Weighing Bush's View of His Own Legacy
ALEX COHEN, host:
This is Day to Day. I'm Alex Cohen.
MADELEINE BRAND, host:
I'm Madeleine Brand. In a few minutes, what not to wear to your gay wedding. "Queer Eye for the Straight Guy's" Carson Kressley, coming up.
COHEN: But first, 217 days. That's how much time President Bush has left before his two terms in office come to an end.
BRAND: It's not a lot of time, but President Bush has his eye on the years ahead, on his legacy and how people will assess his presidency. Right now, it's not looking positive. Mr. Bush's approval rating is hovering at around 28 percent.
COHEN: But that could change over time. At least, that's what the president himself has been suggesting. And he's tried to back up that thesis with history, a subject he majored in at Yale. Lately, in speeches and interviews, President Bush has been drawing parallels between current events and those of the past. He's referenced Abraham Lincoln's inaugural speech and Franklin Roosevelt on D-Day. Then there was this speech President Bush delivered just last week in Paris while commemorating the 60th anniversary of the Marshall Plan.
President GEORGE W. BUSH: We must go forward with unity. Over the course of the Cold War, the Transatlantic Alliance faced moments of serious tension, from the Suez Crisis in the 1950s to the basing of missiles in Europe in the 1980s. Yet with the distance of time, we can see these differences for what they were, fleeting disagreements between friends.
Professor ROBERT DALLEK: (History, Boston University; Presidential Historian): This sort of use of historical analogy is a very dangerous business. I say this as a historian.
COHEN: Presidential historian Robert Dallek says French leader Charles de Gaulle experienced a bit more than a "fleeting disagreement" with the U.S. during the Cold War.
Professor DALLEK: What he didn't remark upon is how distrustful de Gaulle was of the United States and whether we would come to their rescue if there was a confrontation with the Soviet Union. There was a lot of animus toward France on the part of U.S. government, so it's not quite that simple.
COHEN: To be fair, George Bush isn't the only president who's reached back in time to prove a point, and Robert Dallek isn't the historian who thinks some of President Bush's analogies gloss over some key points. Take a listen to this commencement address delivered two years ago at West Point Academy.
President BUSH: President Truman positioned U.S. forces to deal with new threats despite enormous pressure to bring our troops home after World War II. He kept American forces in Germany to deter Soviet aggression and kept U.S. forces in Japan as a counterweight to communist China. Together with the deployment of U.S. forces to Korea, the military footprint Truman established on two continents has remained virtually unchanged to this day.
COHEN: When he uses the phrase bring our troops home, Bush seems to link Truman's war to present-day situations in Iraq and Afghanistan. Sean Wilentz is a professor of history at Princeton University. He says if that idea showed up in a student paper, he'd give it a C.
Professor SEAN WILENTZ (History, Princeton University): The Cold War was the same thing as the war on terror would - it would be - it would make sense. But they're two different entities, two different things, two different wars we're fighting.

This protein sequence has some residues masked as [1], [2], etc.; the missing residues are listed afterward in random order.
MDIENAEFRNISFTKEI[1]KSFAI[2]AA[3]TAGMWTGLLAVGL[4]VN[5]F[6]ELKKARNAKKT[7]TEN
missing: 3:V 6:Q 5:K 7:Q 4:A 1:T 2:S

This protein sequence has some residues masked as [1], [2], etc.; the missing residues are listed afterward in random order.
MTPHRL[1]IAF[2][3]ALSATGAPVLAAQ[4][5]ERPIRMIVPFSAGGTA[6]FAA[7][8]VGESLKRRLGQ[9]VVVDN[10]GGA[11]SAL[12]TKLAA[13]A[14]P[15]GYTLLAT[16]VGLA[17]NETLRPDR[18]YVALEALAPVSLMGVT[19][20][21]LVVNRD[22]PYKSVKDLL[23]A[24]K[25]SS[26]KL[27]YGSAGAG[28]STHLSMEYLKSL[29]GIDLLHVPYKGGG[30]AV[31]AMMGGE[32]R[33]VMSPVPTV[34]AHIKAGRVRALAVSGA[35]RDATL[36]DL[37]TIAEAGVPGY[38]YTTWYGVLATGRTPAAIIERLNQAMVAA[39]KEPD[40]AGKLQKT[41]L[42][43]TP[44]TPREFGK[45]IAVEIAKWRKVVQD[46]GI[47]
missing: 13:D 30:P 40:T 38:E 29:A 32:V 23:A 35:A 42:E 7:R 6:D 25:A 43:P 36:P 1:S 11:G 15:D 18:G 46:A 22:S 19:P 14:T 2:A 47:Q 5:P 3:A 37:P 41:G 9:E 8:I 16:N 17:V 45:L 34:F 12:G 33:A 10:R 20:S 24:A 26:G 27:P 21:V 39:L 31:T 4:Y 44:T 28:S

COHEN: Wilentz says the war on terror is a war based on speculative threats, and that President Bush ignored the warnings of fellow leaders. To borrow from yet another politician, "You sir, are no President Truman," Wilentz says of Bush. Sure, Harry Truman did have incredibly low approval ratings when he left office.
Professor WILENTZ: But you know, in retrospect he looks better, not so much because of the Korean War, but because of other things he did.
COHEN: Things like the Marshall Plan, desegregating the armed forces. But, Wilentz says, so far the current administration hasn't made that kind of mark on history.
Professor WILENTZ: He doesn't talk about, you know, Hurricane Katrina and the Justice Department and all the rest of the things that have been more typical of his administration. On that basis, I think it's going to be much less likely that, you know, President Bush is going to be able to pull a Harry Truman, as it were.
COHEN: And many historians agree. In a survey conducted by the History News Network of George Mason University this spring, only two out of a 109 historians said Bush would be judged a success. But some argue those numbers say a lot more about historians and how their individual political views can taint their assessments of a president. Critics say overall, historians tend to have a liberal lean.
Dr. LARRY SCHWEIKART (Professor of History, University of Dayton): I wouldn't call it a lean. I'd call it almost falling over.
COHEN: Larry Schweikart teaches history at the University of Dayton in Ohio. He argues that had the same survey been done 20 years ago, you would have seen similar low ratings for Ronald Reagan.
Dr. SCHWEIKART: And look at how history, even now, has come to view him. Even some of the more liberal textbooks have started to slowly change their view of Reagan, and he's turning out to look like one of the greatest presidents of the 20th century.
COHEN: Of course, no one is sure what history books will be saying about President Bush in 2028. As the Dutch historian Pieter Geyl once said, history is argument without end.
BRAND: Thank you, Alex. Health care costs keep rising, when Day to Day continues.
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